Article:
“The custom of venerating fire can be seen today in the rituals of weddings, circumcisions, navruz [the Iranian New Year’s holiday at the vernal equinox, 21st March] and similar rites of passage. As in other parts of Central Asia, Iran, and Afghanistan, it is still alive among the Tajiks of Uzbekistan, including those of Boysun. In general there is no ceremony in Boysun at which traces of ancient culture are not evident. Even funerals, if examined carefully, exhibit some non-Islamic elements. For instance, in Pasurxl village, on the death of a close relative, the women of the bereaved household let down their hair, tie a kerchief around their waists, raise their arms high and clap their hands, lacerate their heads, faces, and bodies, and jump up and down singing a lament. Usually the mourning period (for women) lasts for one year, during which time they wear turquoise blue {kabud) clothing. At Pasurxl, the women’s mourning costume is actually sky-blue, or at least a blue floral print on a white field. <|>

“In Boysun district, wrestling, likewise an ancient custom, is still very popular. Even today, at a wrestling meet, they will sometimes light a small campfire and dance or play around it before the formal bouts. The wrestlers (pahlavon) after limbering up will stretch out their hands toward the fire and then rub its warmth over their faces, as if praying to the fire for victory. <|>

“In Ferdawsi,s immortal Sohnoma (Shahnama) we read the following verses, which show parallels to the above: “Down from the throne he came, lamenting/ Rending his body to pieces with his nails” Or again: “They dressed all in turquoise blue,/ Their eyes full of blood, their faces ashen.” According to Ferdawsi,our ancestors stayed in mourning for the departed for one year (a custom still observed among Tajiks everywhere, including those of Boysun): “They sat thus grieving for one year; The behest came from the Judge, the Creator.” Otherwise, a lamp is kept burning for forty days after a death in the house where the body lay (or if a lamp is not available, a candle or taper), as can also be seen in all parts of Central Asia. <|>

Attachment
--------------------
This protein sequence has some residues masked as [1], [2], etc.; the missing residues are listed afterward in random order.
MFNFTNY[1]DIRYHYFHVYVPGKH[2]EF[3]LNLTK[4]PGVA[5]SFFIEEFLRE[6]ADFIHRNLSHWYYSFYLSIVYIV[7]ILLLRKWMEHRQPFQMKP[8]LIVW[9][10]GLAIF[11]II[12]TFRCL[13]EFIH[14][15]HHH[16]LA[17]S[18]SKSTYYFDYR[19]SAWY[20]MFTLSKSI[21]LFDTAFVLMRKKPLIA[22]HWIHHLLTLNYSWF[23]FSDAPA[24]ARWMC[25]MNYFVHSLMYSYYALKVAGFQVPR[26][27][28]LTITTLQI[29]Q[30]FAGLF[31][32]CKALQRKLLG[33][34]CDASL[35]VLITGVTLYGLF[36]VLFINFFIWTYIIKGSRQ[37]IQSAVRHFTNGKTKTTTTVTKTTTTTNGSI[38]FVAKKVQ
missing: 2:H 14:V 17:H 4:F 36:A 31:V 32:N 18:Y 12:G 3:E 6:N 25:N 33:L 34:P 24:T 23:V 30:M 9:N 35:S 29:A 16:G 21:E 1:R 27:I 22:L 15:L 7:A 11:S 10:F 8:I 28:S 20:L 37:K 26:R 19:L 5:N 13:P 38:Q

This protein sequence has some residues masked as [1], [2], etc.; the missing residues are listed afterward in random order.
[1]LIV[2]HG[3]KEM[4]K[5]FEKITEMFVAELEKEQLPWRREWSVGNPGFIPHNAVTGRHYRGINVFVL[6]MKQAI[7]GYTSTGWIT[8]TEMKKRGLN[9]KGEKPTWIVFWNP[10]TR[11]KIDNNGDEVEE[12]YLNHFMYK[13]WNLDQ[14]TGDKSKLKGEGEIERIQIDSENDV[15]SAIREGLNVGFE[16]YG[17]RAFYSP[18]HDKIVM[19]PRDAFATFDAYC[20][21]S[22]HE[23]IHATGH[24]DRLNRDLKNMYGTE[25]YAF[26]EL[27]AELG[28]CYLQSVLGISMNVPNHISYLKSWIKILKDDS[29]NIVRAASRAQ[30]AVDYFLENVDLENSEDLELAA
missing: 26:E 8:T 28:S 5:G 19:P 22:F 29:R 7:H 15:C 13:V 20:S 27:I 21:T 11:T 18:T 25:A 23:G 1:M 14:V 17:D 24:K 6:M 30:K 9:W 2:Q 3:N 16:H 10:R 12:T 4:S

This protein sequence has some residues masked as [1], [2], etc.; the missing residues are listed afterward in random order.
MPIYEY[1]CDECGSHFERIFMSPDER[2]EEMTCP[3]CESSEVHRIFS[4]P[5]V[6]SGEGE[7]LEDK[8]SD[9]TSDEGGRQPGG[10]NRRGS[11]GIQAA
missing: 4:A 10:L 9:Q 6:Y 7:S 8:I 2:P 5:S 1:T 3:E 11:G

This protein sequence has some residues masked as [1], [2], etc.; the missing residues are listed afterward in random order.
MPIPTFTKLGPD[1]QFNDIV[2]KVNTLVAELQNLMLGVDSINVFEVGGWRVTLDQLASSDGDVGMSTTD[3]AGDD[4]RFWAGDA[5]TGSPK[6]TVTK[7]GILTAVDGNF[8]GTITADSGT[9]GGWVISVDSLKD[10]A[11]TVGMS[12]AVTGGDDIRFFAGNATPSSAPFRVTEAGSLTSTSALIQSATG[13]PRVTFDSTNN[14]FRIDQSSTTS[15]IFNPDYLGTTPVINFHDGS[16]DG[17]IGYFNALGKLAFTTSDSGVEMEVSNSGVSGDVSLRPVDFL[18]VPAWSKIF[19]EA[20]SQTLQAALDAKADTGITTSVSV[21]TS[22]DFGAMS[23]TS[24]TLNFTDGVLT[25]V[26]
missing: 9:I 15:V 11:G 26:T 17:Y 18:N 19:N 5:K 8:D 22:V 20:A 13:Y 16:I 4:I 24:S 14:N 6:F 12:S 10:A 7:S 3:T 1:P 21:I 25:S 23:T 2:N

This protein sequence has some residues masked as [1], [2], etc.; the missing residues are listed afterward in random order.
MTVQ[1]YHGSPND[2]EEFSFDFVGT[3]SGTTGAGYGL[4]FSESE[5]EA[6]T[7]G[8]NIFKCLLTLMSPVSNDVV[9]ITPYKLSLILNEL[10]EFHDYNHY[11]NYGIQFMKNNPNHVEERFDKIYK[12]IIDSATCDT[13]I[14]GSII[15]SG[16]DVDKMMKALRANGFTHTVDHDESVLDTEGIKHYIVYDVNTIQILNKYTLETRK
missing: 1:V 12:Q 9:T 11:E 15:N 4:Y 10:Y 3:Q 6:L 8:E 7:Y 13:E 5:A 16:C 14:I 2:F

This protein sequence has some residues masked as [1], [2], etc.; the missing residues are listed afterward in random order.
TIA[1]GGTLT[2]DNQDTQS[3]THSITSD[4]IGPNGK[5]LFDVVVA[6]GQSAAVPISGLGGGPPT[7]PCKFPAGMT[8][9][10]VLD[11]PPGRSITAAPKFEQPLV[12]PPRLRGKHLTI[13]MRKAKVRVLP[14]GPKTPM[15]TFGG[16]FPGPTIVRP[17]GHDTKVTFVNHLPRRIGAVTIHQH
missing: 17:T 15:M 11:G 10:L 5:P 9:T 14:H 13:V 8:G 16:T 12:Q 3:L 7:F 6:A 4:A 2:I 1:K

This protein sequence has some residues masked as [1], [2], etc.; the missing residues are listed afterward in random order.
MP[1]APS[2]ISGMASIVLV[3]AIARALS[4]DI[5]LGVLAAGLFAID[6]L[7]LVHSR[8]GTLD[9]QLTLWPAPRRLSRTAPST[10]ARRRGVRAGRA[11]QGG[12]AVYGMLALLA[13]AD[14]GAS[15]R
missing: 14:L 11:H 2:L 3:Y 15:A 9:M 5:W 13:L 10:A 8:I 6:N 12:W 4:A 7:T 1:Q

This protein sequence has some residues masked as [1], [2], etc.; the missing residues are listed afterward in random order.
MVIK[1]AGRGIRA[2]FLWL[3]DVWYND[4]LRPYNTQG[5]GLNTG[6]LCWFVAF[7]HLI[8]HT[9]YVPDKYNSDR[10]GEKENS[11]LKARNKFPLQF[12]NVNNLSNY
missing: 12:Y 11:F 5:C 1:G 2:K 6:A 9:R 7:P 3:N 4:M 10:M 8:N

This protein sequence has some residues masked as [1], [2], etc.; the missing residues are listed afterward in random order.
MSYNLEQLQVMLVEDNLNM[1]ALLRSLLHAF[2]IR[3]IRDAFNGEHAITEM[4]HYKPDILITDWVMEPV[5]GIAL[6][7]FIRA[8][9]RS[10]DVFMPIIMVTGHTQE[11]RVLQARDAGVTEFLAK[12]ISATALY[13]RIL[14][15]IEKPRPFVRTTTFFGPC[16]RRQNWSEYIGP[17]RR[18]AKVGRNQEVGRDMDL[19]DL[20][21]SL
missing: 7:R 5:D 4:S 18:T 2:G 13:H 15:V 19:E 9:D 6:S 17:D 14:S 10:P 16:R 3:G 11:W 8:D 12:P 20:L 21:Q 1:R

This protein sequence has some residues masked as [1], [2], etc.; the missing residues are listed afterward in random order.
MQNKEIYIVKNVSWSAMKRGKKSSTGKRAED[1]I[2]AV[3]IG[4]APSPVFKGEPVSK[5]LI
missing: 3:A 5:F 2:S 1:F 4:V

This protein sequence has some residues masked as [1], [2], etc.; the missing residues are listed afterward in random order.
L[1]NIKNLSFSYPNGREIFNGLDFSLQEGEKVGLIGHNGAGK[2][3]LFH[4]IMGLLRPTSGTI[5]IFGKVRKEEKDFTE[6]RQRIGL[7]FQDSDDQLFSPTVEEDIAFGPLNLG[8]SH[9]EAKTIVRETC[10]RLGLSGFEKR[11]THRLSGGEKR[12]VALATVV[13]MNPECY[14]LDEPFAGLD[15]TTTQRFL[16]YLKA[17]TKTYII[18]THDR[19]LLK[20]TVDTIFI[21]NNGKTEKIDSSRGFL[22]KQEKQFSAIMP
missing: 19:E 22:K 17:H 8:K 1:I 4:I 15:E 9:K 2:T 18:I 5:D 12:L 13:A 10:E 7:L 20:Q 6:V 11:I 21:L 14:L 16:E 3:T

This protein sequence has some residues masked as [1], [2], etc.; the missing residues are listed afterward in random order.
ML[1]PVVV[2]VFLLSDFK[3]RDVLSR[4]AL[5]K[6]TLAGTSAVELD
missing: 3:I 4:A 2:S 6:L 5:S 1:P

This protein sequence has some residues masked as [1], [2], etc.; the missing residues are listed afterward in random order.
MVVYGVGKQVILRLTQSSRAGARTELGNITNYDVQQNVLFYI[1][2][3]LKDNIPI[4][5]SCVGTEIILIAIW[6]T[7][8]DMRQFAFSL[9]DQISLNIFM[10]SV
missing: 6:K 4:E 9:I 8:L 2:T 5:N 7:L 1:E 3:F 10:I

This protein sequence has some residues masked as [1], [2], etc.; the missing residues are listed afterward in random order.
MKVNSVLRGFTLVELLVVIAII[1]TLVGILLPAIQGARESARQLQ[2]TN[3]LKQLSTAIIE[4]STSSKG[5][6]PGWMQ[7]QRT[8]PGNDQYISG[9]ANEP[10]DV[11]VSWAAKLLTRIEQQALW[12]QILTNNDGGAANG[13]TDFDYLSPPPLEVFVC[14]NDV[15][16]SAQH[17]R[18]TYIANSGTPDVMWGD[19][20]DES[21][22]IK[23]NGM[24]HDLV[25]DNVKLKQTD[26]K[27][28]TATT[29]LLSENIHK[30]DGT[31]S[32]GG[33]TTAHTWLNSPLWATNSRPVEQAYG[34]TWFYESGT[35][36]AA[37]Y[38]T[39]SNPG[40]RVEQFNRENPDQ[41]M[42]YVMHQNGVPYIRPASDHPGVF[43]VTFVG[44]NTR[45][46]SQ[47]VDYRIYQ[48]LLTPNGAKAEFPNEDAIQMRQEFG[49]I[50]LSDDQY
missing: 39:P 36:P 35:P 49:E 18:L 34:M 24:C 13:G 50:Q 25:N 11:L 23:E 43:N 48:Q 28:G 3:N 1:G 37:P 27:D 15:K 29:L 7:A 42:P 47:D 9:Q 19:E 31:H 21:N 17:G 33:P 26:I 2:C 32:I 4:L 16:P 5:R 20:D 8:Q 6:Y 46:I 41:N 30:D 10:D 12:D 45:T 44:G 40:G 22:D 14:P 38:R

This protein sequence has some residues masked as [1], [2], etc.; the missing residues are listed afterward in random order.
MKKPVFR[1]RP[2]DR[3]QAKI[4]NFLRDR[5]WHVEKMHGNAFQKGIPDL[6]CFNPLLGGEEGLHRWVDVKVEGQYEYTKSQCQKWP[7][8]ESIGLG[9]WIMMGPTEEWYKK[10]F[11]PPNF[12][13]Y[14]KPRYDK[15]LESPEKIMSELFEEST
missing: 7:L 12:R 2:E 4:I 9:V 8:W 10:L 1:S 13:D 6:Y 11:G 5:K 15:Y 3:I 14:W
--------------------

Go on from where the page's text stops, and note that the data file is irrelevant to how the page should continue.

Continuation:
Religious Laws in Uzbekistan

According to the U.S. Department of State: The constitution guarantees freedom of conscience to all and states everyone has the right to profess or not to profess any religion. The law provides for freedom of worship, freedom from religious persecution, separation of religion and state, and the right of religious groups to establish schools and train clergy. The government allows those who object to military service on the basis of their religious beliefs to perform alternate service. The law grants these rights, however, only to registered groups. [Source: “Uzbekistan: 2014 Report on International Religious Freedom Report”; Bureau of Democracy, Human Rights and Labor, U.S. Department of State *^*]